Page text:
As a general principle, fruit is nature’s candy, meaning you want to limit how often you have it. In some areas when I was growing up, or the generation before me, fruit or dessert was like a once a week treat. You know, an ice-cream you had on Sunday, right? And fruit, being nature’s candy, you know, that’s right next to the sign that says ‘fruit makes you fat’. I have to kind of say things directly to get through to some folks.

 

Q: Something that isn’t so obvious, is whey protein. Whey protein has been known to spike your insulin. It doesn’t really affect your glucose number, but it can spike your insulin. What are your thoughts on that?

 

That kind of goes into the general theme of having real foods instead of products. If whey protein is in a food, you’re going to get less of it. So, I have a lot of people who would use it and do fine, but it’s something to be aware of. I’m not a big proponent of taking protein powders and things like that, just under the general principle that food will bring you the vitamins and minerals you need to metabolize the food – if you eat real foods rather than some rarefied processed version of protein, for example.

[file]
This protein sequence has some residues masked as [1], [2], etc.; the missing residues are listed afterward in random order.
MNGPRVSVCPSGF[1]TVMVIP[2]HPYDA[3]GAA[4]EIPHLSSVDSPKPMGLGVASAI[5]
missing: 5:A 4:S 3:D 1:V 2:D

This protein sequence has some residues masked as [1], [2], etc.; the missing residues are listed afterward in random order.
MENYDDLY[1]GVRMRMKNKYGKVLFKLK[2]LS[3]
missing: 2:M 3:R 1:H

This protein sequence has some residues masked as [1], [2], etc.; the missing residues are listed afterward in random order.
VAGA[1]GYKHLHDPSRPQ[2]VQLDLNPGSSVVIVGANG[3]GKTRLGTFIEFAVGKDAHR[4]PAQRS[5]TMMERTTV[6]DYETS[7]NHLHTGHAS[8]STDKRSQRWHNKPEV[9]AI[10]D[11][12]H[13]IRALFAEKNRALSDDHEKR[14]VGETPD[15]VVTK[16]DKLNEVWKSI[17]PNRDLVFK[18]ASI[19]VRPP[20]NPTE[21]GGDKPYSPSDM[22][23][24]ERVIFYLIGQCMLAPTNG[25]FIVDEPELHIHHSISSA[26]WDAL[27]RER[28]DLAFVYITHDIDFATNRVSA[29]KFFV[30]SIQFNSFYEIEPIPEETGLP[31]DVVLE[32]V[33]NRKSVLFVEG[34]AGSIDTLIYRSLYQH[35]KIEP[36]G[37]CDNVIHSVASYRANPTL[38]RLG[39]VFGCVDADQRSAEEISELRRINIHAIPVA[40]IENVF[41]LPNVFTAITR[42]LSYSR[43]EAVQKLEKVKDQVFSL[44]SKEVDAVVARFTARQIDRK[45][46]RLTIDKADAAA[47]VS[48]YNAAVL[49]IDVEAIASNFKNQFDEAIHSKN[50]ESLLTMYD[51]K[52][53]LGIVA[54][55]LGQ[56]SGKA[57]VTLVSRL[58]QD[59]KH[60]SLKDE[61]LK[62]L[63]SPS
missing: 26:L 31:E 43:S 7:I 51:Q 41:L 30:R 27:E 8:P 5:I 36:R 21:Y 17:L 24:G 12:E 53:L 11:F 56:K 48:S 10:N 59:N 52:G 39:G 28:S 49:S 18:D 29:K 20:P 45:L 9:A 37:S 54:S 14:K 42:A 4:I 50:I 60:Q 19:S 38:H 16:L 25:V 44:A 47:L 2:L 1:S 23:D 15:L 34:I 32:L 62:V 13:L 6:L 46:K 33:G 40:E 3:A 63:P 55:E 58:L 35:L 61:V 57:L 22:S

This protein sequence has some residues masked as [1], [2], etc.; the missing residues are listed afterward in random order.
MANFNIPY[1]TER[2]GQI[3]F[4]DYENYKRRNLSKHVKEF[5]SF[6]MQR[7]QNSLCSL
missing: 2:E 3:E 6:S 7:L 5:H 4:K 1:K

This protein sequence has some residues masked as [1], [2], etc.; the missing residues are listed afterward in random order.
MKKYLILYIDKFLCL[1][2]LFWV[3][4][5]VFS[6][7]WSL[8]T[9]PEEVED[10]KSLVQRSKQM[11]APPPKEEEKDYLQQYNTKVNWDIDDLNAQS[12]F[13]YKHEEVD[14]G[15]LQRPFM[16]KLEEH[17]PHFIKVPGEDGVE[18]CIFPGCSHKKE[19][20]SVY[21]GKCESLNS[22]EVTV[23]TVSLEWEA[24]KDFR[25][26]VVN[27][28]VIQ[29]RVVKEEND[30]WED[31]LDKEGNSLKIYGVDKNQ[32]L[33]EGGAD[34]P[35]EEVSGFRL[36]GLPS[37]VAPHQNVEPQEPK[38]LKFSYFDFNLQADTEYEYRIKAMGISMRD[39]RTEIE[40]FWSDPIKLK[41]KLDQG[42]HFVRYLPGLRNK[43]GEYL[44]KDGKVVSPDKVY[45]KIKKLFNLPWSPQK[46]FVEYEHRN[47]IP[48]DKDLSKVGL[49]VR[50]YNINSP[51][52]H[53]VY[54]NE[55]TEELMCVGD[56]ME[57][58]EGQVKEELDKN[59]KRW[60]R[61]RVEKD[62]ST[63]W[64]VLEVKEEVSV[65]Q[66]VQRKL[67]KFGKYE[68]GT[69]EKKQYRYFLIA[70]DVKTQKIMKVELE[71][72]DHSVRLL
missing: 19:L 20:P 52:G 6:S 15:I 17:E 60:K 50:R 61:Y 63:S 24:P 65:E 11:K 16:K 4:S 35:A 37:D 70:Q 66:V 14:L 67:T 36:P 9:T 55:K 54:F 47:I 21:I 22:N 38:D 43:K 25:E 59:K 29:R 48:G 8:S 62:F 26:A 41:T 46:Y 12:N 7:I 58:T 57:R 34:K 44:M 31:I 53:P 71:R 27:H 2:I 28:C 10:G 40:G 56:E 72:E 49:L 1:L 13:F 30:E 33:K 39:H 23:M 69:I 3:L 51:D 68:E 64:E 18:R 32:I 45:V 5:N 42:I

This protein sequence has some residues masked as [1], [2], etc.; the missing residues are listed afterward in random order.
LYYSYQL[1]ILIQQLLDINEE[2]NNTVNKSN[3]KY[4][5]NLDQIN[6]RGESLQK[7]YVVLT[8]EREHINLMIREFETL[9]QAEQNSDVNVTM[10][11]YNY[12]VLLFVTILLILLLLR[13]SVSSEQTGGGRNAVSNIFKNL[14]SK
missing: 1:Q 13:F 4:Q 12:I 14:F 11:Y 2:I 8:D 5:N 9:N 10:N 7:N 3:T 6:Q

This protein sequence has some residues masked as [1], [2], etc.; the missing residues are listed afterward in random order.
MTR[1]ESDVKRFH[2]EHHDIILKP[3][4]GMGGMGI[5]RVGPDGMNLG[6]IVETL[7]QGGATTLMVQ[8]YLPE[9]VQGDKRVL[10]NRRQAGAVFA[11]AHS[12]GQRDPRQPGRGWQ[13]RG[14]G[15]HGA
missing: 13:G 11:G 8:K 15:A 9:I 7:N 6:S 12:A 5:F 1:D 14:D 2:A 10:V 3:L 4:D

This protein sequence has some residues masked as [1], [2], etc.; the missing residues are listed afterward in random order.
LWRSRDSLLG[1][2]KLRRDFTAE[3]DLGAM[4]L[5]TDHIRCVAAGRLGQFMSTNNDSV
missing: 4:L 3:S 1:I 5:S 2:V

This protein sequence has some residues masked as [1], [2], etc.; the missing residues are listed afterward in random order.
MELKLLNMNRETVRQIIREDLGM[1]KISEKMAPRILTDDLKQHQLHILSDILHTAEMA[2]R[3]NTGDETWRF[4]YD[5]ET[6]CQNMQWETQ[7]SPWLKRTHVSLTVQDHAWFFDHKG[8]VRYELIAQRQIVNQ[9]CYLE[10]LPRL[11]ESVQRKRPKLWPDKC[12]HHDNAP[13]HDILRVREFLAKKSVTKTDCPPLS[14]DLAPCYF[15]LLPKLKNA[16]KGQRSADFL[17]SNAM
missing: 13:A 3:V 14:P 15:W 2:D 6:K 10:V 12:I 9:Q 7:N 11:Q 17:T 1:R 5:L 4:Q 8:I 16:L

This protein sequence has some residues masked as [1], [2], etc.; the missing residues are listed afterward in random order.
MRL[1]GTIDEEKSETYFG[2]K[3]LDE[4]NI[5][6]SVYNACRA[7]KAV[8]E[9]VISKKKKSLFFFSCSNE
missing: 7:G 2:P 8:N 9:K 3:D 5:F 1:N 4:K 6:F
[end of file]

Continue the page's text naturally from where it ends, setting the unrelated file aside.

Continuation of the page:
Q: I have some questions from our viewers: Brett asks, ‘Are there any supplements that you would stay away from?’

 

A: Yes, there are some practitioners and people who grew up with the idea that you need extra vitamins and supplements and that a diet is deficient. I’m not convinced of that yet, although I am open to the idea. So, I’m not a big supplement promoter and I think the bottom line in terms of blood glucose and insulin is that you want to avoid supplements that negatively impact the blood glucose.